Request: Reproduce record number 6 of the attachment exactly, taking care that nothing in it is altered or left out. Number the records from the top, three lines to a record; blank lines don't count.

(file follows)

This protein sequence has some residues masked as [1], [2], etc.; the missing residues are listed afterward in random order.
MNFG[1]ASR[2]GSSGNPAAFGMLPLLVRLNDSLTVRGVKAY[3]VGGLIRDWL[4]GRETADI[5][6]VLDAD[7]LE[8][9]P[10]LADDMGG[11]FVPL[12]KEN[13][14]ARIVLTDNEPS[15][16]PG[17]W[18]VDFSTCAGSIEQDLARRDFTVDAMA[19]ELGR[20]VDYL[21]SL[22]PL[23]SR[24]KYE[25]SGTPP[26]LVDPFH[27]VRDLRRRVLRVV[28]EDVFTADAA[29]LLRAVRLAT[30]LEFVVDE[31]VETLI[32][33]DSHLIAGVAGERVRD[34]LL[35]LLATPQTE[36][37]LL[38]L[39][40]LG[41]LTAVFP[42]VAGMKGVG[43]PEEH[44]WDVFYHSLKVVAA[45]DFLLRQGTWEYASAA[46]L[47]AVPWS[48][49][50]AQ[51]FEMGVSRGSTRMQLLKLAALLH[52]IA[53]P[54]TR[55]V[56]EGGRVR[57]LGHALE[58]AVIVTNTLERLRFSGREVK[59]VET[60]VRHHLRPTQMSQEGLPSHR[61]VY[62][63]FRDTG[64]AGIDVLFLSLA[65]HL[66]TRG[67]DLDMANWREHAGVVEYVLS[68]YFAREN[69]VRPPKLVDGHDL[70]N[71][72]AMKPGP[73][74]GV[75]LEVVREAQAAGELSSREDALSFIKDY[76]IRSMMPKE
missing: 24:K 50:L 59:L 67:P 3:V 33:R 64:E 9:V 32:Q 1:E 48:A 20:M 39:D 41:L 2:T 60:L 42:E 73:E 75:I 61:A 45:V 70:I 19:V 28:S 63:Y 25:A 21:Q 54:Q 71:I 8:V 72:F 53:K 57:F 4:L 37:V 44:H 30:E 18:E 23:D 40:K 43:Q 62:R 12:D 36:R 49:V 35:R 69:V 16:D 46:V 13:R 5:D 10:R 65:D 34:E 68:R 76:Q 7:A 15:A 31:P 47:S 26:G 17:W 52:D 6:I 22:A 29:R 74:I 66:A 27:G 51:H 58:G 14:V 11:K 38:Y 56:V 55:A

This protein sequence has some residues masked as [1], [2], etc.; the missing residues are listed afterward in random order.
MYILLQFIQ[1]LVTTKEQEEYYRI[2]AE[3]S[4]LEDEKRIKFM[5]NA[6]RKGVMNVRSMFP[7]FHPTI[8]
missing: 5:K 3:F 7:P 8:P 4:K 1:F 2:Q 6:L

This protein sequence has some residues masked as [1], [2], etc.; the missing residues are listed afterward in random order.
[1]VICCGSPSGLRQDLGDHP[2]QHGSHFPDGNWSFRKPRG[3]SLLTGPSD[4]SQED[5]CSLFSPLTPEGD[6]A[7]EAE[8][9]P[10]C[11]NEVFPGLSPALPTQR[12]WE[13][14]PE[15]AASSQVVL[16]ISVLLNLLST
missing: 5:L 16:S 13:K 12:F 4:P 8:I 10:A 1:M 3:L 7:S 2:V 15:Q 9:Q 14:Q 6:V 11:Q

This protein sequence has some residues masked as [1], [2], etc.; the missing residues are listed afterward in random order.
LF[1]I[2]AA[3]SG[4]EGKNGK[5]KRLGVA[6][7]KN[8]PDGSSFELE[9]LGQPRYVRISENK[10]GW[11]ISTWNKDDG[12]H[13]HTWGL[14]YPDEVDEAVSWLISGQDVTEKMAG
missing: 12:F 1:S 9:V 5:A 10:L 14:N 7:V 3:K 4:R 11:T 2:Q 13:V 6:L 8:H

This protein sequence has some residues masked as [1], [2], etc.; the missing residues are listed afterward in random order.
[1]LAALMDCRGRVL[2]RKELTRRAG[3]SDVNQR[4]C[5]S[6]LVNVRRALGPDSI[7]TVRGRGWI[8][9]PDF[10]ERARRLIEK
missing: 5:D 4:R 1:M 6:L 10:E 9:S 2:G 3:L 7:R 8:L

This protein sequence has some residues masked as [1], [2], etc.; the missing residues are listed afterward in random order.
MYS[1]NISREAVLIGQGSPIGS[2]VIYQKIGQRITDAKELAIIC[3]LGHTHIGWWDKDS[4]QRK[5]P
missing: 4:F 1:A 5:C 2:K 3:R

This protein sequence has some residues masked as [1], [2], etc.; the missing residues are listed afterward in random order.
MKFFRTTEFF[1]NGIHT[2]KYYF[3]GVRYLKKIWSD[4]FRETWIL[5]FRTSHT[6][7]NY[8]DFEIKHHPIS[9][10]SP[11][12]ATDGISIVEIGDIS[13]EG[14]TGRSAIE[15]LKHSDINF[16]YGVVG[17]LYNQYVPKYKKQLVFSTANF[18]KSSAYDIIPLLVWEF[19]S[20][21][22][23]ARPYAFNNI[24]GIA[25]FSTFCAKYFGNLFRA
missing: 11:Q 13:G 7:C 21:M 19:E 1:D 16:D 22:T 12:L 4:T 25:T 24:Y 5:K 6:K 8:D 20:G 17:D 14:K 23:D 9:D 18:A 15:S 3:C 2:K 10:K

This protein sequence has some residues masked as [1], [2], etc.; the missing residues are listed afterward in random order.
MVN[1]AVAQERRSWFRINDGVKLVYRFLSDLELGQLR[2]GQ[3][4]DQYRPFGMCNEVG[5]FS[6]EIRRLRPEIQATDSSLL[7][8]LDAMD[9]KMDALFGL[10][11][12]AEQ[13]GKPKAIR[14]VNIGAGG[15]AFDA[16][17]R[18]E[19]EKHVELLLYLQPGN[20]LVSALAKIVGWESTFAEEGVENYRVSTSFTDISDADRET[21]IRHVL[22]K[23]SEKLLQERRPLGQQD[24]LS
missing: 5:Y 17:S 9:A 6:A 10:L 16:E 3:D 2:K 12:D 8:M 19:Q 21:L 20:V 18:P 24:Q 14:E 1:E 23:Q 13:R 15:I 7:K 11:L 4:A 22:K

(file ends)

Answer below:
This protein sequence has some residues masked as [1], [2], etc.; the missing residues are listed afterward in random order.
MYS[1]NISREAVLIGQGSPIGS[2]VIYQKIGQRITDAKELAIIC[3]LGHTHIGWWDKDS[4]QRK[5]P
missing: 4:F 1:A 5:C 2:K 3:R